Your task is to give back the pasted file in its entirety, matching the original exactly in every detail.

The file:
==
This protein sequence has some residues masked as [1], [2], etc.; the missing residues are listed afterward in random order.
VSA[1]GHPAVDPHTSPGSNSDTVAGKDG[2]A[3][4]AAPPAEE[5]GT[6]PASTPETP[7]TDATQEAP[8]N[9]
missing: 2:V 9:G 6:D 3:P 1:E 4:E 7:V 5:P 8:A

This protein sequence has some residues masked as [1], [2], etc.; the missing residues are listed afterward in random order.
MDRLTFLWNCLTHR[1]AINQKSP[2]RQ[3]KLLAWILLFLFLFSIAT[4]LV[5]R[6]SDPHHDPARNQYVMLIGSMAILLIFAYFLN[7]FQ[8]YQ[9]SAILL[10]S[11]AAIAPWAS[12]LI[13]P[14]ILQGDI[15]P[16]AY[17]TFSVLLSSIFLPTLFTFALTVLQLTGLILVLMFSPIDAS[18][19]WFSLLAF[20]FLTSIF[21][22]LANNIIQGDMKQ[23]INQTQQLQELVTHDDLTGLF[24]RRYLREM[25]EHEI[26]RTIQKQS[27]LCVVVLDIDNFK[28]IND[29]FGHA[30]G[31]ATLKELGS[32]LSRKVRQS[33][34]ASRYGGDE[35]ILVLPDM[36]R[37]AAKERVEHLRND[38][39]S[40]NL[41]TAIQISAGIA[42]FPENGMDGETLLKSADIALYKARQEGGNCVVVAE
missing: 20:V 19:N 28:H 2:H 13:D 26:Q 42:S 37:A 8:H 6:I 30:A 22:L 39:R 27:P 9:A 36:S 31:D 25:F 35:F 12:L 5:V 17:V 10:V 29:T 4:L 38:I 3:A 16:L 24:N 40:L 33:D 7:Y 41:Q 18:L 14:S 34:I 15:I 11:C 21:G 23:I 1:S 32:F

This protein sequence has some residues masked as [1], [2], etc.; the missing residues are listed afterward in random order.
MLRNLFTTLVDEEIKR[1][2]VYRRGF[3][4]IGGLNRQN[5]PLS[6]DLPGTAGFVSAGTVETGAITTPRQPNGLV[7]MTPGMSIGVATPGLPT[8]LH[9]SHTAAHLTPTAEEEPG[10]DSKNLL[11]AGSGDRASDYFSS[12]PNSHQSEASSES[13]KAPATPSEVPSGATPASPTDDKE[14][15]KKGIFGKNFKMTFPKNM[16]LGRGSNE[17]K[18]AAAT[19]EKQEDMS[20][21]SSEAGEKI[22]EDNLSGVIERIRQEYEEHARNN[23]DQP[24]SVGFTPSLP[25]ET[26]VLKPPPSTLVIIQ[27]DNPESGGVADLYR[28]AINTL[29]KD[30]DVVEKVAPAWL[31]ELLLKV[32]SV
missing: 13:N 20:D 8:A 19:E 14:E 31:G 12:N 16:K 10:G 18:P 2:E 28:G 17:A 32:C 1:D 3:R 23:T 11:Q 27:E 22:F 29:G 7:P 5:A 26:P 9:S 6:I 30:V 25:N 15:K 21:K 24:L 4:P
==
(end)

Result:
This protein sequence has some residues masked as [1], [2], etc.; the missing residues are listed afterward in random order.
VSA[1]GHPAVDPHTSPGSNSDTVAGKDG[2]A[3][4]AAPPAEE[5]GT[6]PASTPETP[7]TDATQEAP[8]N[9]
missing: 2:V 9:G 6:D 3:P 1:E 4:E 7:V 5:P 8:A

This protein sequence has some residues masked as [1], [2], etc.; the missing residues are listed afterward in random order.
MDRLTFLWNCLTHR[1]AINQKSP[2]RQ[3]KLLAWILLFLFLFSIAT[4]LV[5]R[6]SDPHHDPARNQYVMLIGSMAILLIFAYFLN[7]FQ[8]YQ[9]SAILL[10]S[11]AAIAPWAS[12]LI[13]P[14]ILQGDI[15]P[16]AY[17]TFSVLLSSIFLPTLFTFALTVLQLTGLILVLMFSPIDAS[18][19]WFSLLAF[20]FLTSIF[21][22]LANNIIQGDMKQ[23]INQTQQLQELVTHDDLTGLF[24]RRYLREM[25]EHEI[26]RTIQKQS[27]LCVVVLDIDNFK[28]IND[29]FGHA[30]G[31]ATLKELGS[32]LSRKVRQS[33][34]ASRYGGDE[35]ILVLPDM[36]R[37]AAKERVEHLRND[38][39]S[40]NL[41]TAIQISAGIA[42]FPENGMDGETLLKSADIALYKARQEGGNCVVVAE
missing: 20:V 19:N 28:H 2:H 13:D 26:Q 42:S 37:A 8:H 6:I 30:A 22:L 39:R 27:P 9:A 36:S 31:D 25:F 35:F 12:L 5:V 17:V 10:V 29:T 4:L 38:I 3:A 16:L 24:N 40:L 33:D 7:Y 41:Q 18:L 14:S 34:I 15:I 11:C 21:G 23:I 1:S 32:F

This protein sequence has some residues masked as [1], [2], etc.; the missing residues are listed afterward in random order.
MLRNLFTTLVDEEIKR[1][2]VYRRGF[3][4]IGGLNRQN[5]PLS[6]DLPGTAGFVSAGTVETGAITTPRQPNGLV[7]MTPGMSIGVATPGLPT[8]LH[9]SHTAAHLTPTAEEEPG[10]DSKNLL[11]AGSGDRASDYFSS[12]PNSHQSEASSES[13]KAPATPSEVPSGATPASPTDDKE[14][15]KKGIFGKNFKMTFPKNM[16]LGRGSNE[17]K[18]AAAT[19]EKQEDMS[20][21]SSEAGEKI[22]EDNLSGVIERIRQEYEEHARNN[23]DQP[24]SVGFTPSLP[25]ET[26]VLKPPPSTLVIIQ[27]DNPESGGVADLYR[28]AINTL[29]KD[30]DVVEKVAPAWL[31]ELLLKV[32]SV
missing: 13:N 20:D 8:A 19:E 14:E 31:G 12:N 16:K 10:G 18:P 2:E 28:G 17:A 32:C 1:D 3:R 23:T 11:Q 27:E 22:F 29:G 7:P 5:A 26:P 9:S 6:I 30:V 25:N 15:K 21:K 24:L 4:P